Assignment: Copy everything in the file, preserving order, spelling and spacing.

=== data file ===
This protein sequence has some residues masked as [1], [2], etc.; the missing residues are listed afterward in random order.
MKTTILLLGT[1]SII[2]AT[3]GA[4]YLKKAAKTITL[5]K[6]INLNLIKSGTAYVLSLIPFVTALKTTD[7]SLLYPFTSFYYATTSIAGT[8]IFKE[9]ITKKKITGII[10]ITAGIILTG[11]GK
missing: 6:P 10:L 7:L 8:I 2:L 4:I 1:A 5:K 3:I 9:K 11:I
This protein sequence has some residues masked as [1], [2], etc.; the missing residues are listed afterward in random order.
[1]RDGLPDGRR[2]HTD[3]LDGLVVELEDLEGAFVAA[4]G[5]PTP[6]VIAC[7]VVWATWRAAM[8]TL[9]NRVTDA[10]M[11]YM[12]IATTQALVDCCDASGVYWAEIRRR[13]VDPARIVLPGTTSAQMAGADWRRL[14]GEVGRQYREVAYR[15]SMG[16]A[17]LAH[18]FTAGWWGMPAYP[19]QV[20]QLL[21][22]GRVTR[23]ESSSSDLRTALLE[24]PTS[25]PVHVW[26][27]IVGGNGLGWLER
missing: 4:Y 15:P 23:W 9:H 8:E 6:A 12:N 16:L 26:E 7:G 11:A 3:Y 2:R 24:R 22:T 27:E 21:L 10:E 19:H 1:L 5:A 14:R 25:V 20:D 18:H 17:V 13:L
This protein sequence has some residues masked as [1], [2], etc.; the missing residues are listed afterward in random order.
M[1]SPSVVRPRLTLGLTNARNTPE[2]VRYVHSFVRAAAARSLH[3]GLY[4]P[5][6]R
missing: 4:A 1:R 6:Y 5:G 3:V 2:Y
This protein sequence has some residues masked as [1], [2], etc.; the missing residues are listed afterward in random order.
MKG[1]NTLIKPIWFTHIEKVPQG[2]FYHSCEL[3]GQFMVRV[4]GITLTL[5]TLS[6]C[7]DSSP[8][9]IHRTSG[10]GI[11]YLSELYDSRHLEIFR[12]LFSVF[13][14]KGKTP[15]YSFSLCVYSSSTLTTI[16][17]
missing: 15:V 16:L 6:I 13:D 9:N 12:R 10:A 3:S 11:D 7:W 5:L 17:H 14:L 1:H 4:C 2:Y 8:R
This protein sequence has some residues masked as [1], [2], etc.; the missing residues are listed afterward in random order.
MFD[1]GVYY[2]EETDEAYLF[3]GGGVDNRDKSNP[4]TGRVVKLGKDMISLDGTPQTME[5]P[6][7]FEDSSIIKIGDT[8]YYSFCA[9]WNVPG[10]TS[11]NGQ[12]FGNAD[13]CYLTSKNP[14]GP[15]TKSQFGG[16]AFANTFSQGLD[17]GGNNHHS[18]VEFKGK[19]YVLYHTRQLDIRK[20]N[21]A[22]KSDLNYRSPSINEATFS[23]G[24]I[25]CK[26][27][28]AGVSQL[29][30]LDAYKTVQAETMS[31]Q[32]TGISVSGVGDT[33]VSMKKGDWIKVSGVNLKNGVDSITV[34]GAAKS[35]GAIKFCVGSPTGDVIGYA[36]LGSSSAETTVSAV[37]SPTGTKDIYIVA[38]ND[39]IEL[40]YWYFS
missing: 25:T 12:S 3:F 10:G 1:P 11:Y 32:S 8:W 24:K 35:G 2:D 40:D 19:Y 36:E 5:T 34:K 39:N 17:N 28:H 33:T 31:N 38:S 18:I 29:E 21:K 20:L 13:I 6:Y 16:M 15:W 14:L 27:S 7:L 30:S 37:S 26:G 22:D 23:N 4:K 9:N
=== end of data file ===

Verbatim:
This protein sequence has some residues masked as [1], [2], etc.; the missing residues are listed afterward in random order.
MKTTILLLGT[1]SII[2]AT[3]GA[4]YLKKAAKTITL[5]K[6]INLNLIKSGTAYVLSLIPFVTALKTTD[7]SLLYPFTSFYYATTSIAGT[8]IFKE[9]ITKKKITGII[10]ITAGIILTG[11]GK
missing: 6:P 10:L 7:L 8:I 2:L 4:I 1:A 5:K 3:I 9:K 11:I
This protein sequence has some residues masked as [1], [2], etc.; the missing residues are listed afterward in random order.
[1]RDGLPDGRR[2]HTD[3]LDGLVVELEDLEGAFVAA[4]G[5]PTP[6]VIAC[7]VVWATWRAAM[8]TL[9]NRVTDA[10]M[11]YM[12]IATTQALVDCCDASGVYWAEIRRR[13]VDPARIVLPGTTSAQMAGADWRRL[14]GEVGRQYREVAYR[15]SMG[16]A[17]LAH[18]FTAGWWGMPAYP[19]QV[20]QLL[21][22]GRVTR[23]ESSSSDLRTALLE[24]PTS[25]PVHVW[26][27]IVGGNGLGWLER
missing: 4:Y 15:P 23:W 9:H 8:E 6:A 12:N 16:L 26:E 7:G 11:A 3:Y 2:R 24:R 22:T 27:E 21:L 10:E 19:H 1:L 5:A 14:R 25:V 20:D 18:H 17:V 13:L
This protein sequence has some residues masked as [1], [2], etc.; the missing residues are listed afterward in random order.
M[1]SPSVVRPRLTLGLTNARNTPE[2]VRYVHSFVRAAAARSLH[3]GLY[4]P[5][6]R
missing: 4:A 1:R 6:Y 5:G 3:V 2:Y
This protein sequence has some residues masked as [1], [2], etc.; the missing residues are listed afterward in random order.
MKG[1]NTLIKPIWFTHIEKVPQG[2]FYHSCEL[3]GQFMVRV[4]GITLTL[5]TLS[6]C[7]DSSP[8][9]IHRTSG[10]GI[11]YLSELYDSRHLEIFR[12]LFSVF[13][14]KGKTP[15]YSFSLCVYSSSTLTTI[16][17]
missing: 15:V 16:L 6:I 13:D 9:N 12:R 10:A 3:S 11:D 7:W 5:L 17:H 14:L 1:H 4:C 2:Y 8:R
This protein sequence has some residues masked as [1], [2], etc.; the missing residues are listed afterward in random order.
MFD[1]GVYY[2]EETDEAYLF[3]GGGVDNRDKSNP[4]TGRVVKLGKDMISLDGTPQTME[5]P[6][7]FEDSSIIKIGDT[8]YYSFCA[9]WNVPG[10]TS[11]NGQ[12]FGNAD[13]CYLTSKNP[14]GP[15]TKSQFGG[16]AFANTFSQGLD[17]GGNNHHS[18]VEFKGK[19]YVLYHTRQLDIRK[20]N[21]A[22]KSDLNYRSPSINEATFS[23]G[24]I[25]CK[26][27][28]AGVSQL[29][30]LDAYKTVQAETMS[31]Q[32]TGISVSGVGDT[33]VSMKKGDWIKVSGVNLKNGVDSITV[34]GAAKS[35]GAIKFCVGSPTGDVIGYA[36]LGSSSAETTVSAV[37]SPTGTKDIYIVA[38]ND[39]IEL[40]YWYFS
missing: 25:T 12:S 3:F 10:G 1:P 11:Y 32:S 8:W 24:K 35:G 2:D 40:D 19:Y 36:E 5:T 34:K 39:N 17:N 28:H 33:T 31:N 38:S 18:I 29:E 21:K 20:L 13:I 6:Y 16:M 15:W 14:L 27:S 7:L 30:S 37:S 26:G 22:D 23:N 4:K 9:N